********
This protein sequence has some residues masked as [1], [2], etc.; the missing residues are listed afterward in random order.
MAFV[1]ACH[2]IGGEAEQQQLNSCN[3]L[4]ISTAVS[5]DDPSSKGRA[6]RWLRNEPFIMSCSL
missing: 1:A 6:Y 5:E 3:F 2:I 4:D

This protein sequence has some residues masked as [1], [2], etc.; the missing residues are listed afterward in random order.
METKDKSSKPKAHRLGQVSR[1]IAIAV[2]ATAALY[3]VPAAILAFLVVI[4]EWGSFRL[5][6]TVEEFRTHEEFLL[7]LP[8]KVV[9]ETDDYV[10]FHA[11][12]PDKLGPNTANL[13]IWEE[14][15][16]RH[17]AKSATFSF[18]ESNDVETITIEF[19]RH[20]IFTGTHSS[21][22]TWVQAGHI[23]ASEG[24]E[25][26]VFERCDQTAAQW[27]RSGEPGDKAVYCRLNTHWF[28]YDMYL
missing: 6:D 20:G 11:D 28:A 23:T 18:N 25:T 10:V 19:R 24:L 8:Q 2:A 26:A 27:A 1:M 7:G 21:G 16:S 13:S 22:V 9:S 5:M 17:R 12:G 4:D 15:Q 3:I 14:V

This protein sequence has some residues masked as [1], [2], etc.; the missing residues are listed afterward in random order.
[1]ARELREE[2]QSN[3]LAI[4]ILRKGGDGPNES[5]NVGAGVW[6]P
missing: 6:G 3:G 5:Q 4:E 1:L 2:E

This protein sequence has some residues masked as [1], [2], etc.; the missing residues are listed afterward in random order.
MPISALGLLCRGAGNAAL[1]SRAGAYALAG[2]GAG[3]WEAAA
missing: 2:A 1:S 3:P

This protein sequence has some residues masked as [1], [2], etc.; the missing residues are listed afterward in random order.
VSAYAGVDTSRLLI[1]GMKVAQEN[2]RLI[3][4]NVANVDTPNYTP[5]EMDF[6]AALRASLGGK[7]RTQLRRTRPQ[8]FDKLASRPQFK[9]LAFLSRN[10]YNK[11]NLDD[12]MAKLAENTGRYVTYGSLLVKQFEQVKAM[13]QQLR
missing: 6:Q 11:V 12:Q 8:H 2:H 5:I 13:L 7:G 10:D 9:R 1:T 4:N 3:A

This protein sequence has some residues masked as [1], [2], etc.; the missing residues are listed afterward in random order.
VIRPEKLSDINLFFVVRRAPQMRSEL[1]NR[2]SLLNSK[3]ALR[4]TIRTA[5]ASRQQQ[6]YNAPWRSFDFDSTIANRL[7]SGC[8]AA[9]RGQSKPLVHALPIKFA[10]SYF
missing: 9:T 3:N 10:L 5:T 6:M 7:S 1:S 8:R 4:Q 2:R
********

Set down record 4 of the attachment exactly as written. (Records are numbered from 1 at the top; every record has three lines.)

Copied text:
This protein sequence has some residues masked as [1], [2], etc.; the missing residues are listed afterward in random order.
MPISALGLLCRGAGNAAL[1]SRAGAYALAG[2]GAG[3]WEAAA
missing: 2:A 1:S 3:P